Released: 2013, Self-released
Reviewer: Peter Atkinson
I guess epic extreme metal is about the best description for what Germany's The Last Hangmen offer up with their self-released second album, which is now available internationally. It's most definitely epic, and undeniably extreme, bringing black, speed, power and even some folk metal elements into play and recalling Keep of Kalessin, Wintersun, Children of Bodom and even a bit of early vintage Helloween - if you're looking for convenient comparisons – along the way. For a self-released effort, Executing Empires is a pretty impressive package – moreso than the band’s homemade looking debut. The badass artwork are matched by a crisp and clean yet mean mix from Triptykon/Dark Fortress guitarist V. Santura that lets the trebly, tremolo guitars shimmer and the drums pop like rifle shots. And a good sound is crucial here, since Empires is such an utterly relentless affair.
The Hangmen seem to operate on two speeds: fast and faster. Drummer Ronny Garz is a double-bass machine here and the tandem guitars of Simon Konze and Stefan Beckert are at times a veritable blur. Yet they infuse enough melody into their manic riffing, along with some well-placed chunky hooks and dueling, dive-bomb solos (especially on “Defeat or Despair” and “Downfall of Glory”), that the songs all have character and depth, and don't merely fly by - despite the furious pace. The rousing, battle cry-like choruses on “The Holy Bond of Black Blood,” “Sleep Tight” and “... or Forever Hold Your Peace” are a zesty touch as well, adding just a bit of fist-pumping catchiness.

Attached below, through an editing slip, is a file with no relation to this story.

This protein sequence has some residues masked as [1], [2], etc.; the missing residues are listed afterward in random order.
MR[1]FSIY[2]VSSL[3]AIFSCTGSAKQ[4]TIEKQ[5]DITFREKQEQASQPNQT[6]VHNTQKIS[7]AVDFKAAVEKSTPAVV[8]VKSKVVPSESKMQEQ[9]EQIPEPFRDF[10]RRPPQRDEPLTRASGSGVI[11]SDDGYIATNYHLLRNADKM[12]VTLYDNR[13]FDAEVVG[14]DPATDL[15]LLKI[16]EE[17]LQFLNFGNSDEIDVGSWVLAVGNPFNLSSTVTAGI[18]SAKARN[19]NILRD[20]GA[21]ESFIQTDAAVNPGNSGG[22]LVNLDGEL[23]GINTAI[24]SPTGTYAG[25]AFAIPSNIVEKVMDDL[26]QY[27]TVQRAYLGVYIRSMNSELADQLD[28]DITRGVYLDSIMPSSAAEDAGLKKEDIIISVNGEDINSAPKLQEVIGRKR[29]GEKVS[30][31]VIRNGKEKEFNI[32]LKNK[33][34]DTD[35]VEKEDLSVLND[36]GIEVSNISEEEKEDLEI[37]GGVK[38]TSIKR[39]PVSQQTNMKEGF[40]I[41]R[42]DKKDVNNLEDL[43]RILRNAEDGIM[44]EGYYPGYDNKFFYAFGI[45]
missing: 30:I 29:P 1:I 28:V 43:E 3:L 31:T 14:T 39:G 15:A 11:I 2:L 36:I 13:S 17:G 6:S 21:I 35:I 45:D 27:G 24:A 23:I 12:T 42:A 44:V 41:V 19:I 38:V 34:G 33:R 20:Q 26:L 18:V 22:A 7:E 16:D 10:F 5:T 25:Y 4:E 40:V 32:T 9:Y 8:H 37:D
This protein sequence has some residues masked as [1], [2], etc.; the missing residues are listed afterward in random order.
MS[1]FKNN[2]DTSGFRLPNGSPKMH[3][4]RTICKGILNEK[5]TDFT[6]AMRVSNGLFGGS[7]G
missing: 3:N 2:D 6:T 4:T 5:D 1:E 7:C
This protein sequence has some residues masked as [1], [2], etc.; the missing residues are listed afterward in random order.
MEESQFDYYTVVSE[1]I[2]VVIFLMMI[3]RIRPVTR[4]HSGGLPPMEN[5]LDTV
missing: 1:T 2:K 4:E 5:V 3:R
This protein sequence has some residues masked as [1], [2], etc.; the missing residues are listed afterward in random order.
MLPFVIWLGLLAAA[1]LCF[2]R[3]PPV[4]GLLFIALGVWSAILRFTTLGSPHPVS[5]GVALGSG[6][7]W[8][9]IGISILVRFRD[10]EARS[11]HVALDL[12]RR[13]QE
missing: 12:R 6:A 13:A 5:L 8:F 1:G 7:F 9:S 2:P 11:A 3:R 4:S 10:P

Frontman Pether Hantsche screams himself hoarse over the top of it all. And what he lacks in relative range he more than makes up for in sheer gusto – not to mention stamina, dude sings everything at a dead sprint without any “clean” breaks a la Keep to soothe the polyps – which goes just fine with the band's buzz-sawing attack.
The sustained chug of “Rotten Seeds” makes for a welcome modest break in the action that the album could have used a bit more of. Even the eight-minute instrumental “Executing Takes Time” that finishes things off is rife with blast beats and carpal tunnel syndrome-inducing riffing. As it is, Executing Empires is a pretty exhausting - though quite entertaining - hour of full-throttle metal intensity.